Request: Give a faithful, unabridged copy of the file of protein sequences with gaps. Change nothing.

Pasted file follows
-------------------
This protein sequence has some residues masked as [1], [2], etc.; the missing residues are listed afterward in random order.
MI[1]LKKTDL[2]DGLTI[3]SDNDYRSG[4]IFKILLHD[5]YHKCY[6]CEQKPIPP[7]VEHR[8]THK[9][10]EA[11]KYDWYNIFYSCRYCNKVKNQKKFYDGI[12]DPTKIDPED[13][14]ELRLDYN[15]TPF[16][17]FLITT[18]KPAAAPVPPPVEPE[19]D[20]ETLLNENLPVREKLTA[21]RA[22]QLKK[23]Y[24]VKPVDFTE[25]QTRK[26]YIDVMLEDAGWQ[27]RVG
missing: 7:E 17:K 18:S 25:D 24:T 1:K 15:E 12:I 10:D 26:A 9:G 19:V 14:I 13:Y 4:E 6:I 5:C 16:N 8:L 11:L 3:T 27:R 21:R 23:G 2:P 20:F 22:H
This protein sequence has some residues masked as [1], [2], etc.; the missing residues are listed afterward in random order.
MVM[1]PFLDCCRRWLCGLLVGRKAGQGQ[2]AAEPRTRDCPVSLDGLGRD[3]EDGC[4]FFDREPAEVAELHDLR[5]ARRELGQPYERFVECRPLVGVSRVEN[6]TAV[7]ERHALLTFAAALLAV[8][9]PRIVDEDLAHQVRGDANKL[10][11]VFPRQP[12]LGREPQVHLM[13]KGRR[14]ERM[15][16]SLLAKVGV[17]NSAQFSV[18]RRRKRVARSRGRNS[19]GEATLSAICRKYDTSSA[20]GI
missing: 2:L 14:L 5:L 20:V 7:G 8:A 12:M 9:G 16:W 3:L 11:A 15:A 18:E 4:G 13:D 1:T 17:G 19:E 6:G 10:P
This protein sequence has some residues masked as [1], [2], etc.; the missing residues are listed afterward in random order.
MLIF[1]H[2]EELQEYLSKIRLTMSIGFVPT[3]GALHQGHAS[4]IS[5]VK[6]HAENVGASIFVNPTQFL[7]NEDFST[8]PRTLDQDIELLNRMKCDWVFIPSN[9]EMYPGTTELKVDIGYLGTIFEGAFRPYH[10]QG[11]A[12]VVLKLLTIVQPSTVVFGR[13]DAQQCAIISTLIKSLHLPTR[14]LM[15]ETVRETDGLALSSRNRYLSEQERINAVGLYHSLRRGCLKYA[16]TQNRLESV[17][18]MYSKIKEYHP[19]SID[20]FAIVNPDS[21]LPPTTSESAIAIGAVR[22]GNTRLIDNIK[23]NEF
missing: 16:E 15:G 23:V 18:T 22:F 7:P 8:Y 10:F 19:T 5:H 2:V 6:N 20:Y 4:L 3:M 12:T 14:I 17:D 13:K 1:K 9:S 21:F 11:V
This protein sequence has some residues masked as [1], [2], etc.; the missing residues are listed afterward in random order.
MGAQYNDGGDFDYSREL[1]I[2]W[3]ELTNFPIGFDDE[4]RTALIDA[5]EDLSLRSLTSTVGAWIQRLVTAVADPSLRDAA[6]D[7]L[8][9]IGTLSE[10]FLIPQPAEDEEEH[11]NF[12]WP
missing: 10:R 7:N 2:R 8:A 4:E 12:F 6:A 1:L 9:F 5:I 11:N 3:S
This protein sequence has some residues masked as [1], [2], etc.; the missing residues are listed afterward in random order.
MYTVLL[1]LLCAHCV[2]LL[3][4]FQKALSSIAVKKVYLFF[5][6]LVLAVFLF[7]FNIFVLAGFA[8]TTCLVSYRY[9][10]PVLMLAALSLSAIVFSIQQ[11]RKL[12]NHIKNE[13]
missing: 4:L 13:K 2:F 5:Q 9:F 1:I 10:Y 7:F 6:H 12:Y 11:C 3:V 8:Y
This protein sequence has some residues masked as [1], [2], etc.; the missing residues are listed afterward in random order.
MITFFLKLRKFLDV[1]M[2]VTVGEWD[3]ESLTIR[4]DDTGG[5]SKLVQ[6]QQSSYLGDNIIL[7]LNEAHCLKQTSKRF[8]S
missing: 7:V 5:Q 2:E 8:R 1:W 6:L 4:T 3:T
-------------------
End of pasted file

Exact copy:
This protein sequence has some residues masked as [1], [2], etc.; the missing residues are listed afterward in random order.
MI[1]LKKTDL[2]DGLTI[3]SDNDYRSG[4]IFKILLHD[5]YHKCY[6]CEQKPIPP[7]VEHR[8]THK[9][10]EA[11]KYDWYNIFYSCRYCNKVKNQKKFYDGI[12]DPTKIDPED[13][14]ELRLDYN[15]TPF[16][17]FLITT[18]KPAAAPVPPPVEPE[19]D[20]ETLLNENLPVREKLTA[21]RA[22]QLKK[23]Y[24]VKPVDFTE[25]QTRK[26]YIDVMLEDAGWQ[27]RVG
missing: 7:E 17:K 18:S 25:D 24:T 1:K 15:E 12:I 10:D 26:A 9:G 19:V 14:I 13:Y 4:E 6:I 5:C 16:N 8:L 11:L 3:T 27:R 21:R 23:G 2:P 20:F 22:H
This protein sequence has some residues masked as [1], [2], etc.; the missing residues are listed afterward in random order.
MVM[1]PFLDCCRRWLCGLLVGRKAGQGQ[2]AAEPRTRDCPVSLDGLGRD[3]EDGC[4]FFDREPAEVAELHDLR[5]ARRELGQPYERFVECRPLVGVSRVEN[6]TAV[7]ERHALLTFAAALLAV[8][9]PRIVDEDLAHQVRGDANKL[10][11]VFPRQP[12]LGREPQVHLM[13]KGRR[14]ERM[15][16]SLLAKVGV[17]NSAQFSV[18]RRRKRVARSRGRNS[19]GEATLSAICRKYDTSSA[20]GI
missing: 2:L 14:L 5:L 20:V 7:G 8:A 12:M 9:G 16:W 3:L 11:A 15:A 18:E 4:G 13:D 1:T 17:G 19:E 6:G 10:P
This protein sequence has some residues masked as [1], [2], etc.; the missing residues are listed afterward in random order.
MLIF[1]H[2]EELQEYLSKIRLTMSIGFVPT[3]GALHQGHAS[4]IS[5]VK[6]HAENVGASIFVNPTQFL[7]NEDFST[8]PRTLDQDIELLNRMKCDWVFIPSN[9]EMYPGTTELKVDIGYLGTIFEGAFRPYH[10]QG[11]A[12]VVLKLLTIVQPSTVVFGR[13]DAQQCAIISTLIKSLHLPTR[14]LM[15]ETVRETDGLALSSRNRYLSEQERINAVGLYHSLRRGCLKYA[16]TQNRLESV[17][18]MYSKIKEYHP[19]SID[20]FAIVNPDS[21]LPPTTSESAIAIGAVR[22]GNTRLIDNIK[23]NEF
missing: 16:E 15:G 23:V 18:T 22:F 7:P 8:Y 10:F 19:T 5:H 2:V 6:N 20:Y 4:L 3:M 12:T 14:I 17:D 13:K 1:K 9:S 21:F 11:V
This protein sequence has some residues masked as [1], [2], etc.; the missing residues are listed afterward in random order.
MGAQYNDGGDFDYSREL[1]I[2]W[3]ELTNFPIGFDDE[4]RTALIDA[5]EDLSLRSLTSTVGAWIQRLVTAVADPSLRDAA[6]D[7]L[8][9]IGTLSE[10]FLIPQPAEDEEEH[11]NF[12]WP
missing: 10:R 7:N 2:R 8:A 4:E 12:F 6:A 1:L 9:F 5:I 11:N 3:S
This protein sequence has some residues masked as [1], [2], etc.; the missing residues are listed afterward in random order.
MYTVLL[1]LLCAHCV[2]LL[3][4]FQKALSSIAVKKVYLFF[5][6]LVLAVFLF[7]FNIFVLAGFA[8]TTCLVSYRY[9][10]PVLMLAALSLSAIVFSIQQ[11]RKL[12]NHIKNE[13]
missing: 4:L 13:K 2:F 5:Q 9:F 1:I 10:Y 7:F 6:H 12:Y 11:C 3:V 8:Y
This protein sequence has some residues masked as [1], [2], etc.; the missing residues are listed afterward in random order.
MITFFLKLRKFLDV[1]M[2]VTVGEWD[3]ESLTIR[4]DDTGG[5]SKLVQ[6]QQSSYLGDNIIL[7]LNEAHCLKQTSKRF[8]S
missing: 7:V 5:Q 2:E 8:R 1:W 6:L 4:T 3:T